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Historical re-enactment of Cuban missile crisis comes ‘a bit too close’ to triggering World War III

'see you same time next year then'The prospect of a Third World War came a step closer this week when an attempt by an Isle of Wight historical society to celebrate the 50th anniversary of the Cuban Missile Crisis escalated out of control.

‘We pride ourselves on being as authentic as possible,’ explained Professor Chesney Benson, president of the re-enactment society The Sealed Nuts, ‘but some of our members probably took things a bit too far by shipping over some intercontinental ballistic missiles from Russia.’

The situation rapidly escalated when a passing American spy plane noticed the missiles en route to the island, sparking a Code Red alert and leading to a game of international brinksmanship between the USA, Russia and the Isle of Wight County Council.

During a 13-day standoff President Obama ordered American forces to blockade Ventnor, Vladimir Putin countered with threats of a nuclear strike against Shanklin Chine, and the Isle of Wight Mayor locked himself in his garden shed and refused to come out.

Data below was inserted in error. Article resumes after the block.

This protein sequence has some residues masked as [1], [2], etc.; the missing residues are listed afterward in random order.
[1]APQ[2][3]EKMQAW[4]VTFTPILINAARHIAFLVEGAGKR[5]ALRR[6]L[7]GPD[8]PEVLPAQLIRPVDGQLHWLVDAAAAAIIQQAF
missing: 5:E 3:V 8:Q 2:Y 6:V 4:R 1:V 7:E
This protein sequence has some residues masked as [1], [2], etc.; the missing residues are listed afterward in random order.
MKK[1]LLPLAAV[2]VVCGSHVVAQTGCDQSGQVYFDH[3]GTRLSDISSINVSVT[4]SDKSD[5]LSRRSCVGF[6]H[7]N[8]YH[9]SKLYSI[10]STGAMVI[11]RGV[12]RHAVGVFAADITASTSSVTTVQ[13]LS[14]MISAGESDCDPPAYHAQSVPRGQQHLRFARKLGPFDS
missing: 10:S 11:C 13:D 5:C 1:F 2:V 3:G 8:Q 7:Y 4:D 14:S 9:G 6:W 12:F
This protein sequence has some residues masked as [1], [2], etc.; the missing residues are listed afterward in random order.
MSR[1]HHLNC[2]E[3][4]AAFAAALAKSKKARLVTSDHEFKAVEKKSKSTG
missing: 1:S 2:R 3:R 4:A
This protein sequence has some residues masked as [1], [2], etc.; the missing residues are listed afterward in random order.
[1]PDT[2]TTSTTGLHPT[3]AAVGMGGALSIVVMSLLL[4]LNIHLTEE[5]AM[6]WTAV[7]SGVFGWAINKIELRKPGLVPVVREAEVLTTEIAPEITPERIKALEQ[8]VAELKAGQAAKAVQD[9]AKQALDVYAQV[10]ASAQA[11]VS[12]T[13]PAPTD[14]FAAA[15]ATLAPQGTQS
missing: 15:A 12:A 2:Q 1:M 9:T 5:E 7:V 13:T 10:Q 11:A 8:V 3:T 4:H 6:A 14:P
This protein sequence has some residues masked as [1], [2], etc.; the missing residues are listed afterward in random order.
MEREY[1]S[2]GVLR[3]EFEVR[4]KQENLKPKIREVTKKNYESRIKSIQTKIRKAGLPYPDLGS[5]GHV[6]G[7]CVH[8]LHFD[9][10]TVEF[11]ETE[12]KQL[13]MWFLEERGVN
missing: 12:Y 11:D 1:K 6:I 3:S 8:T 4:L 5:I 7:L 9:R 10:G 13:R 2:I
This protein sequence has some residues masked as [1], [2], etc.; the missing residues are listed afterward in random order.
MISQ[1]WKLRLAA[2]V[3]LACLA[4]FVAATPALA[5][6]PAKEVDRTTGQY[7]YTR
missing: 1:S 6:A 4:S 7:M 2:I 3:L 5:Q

The crisis further intensified following the intervention of local planning officer Mr Trevor Spatchcock. ‘We may be on the precipice of imminent nuclear catastrophe,’ he said, ‘but it is my duty to point out that the installation of missiles of this size, even as a temporary structure, is in clear contravention of our planning guidelines.’

A full-scale nuclear war was only averted following a last minute deal in which the re-enactment society agreed to remove the missiles. In return they would get a genuine bright red telephone from the 1960s giving them direct access to Washington and Moscow, something that may help to avoid any such crises occurring in the future.

‘We would like to apologise for any inconvenience caused by propelling the world towards imminent nuclear Armageddon,’ Professor Benson said in a statement. ‘Please rest assured that the missiles have now been removed from the island, safely dismantled and sold on to a nice chap from Iran who promised to get rid of them for us.’

‘This has all been a terrible misunderstanding,’ he went on. ‘It was the very last thing we wanted, especially after the embarrassment of last year’s Bay of Pigs re-enactment.’

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Posted: Oct 17th, 2012 by Ludicity

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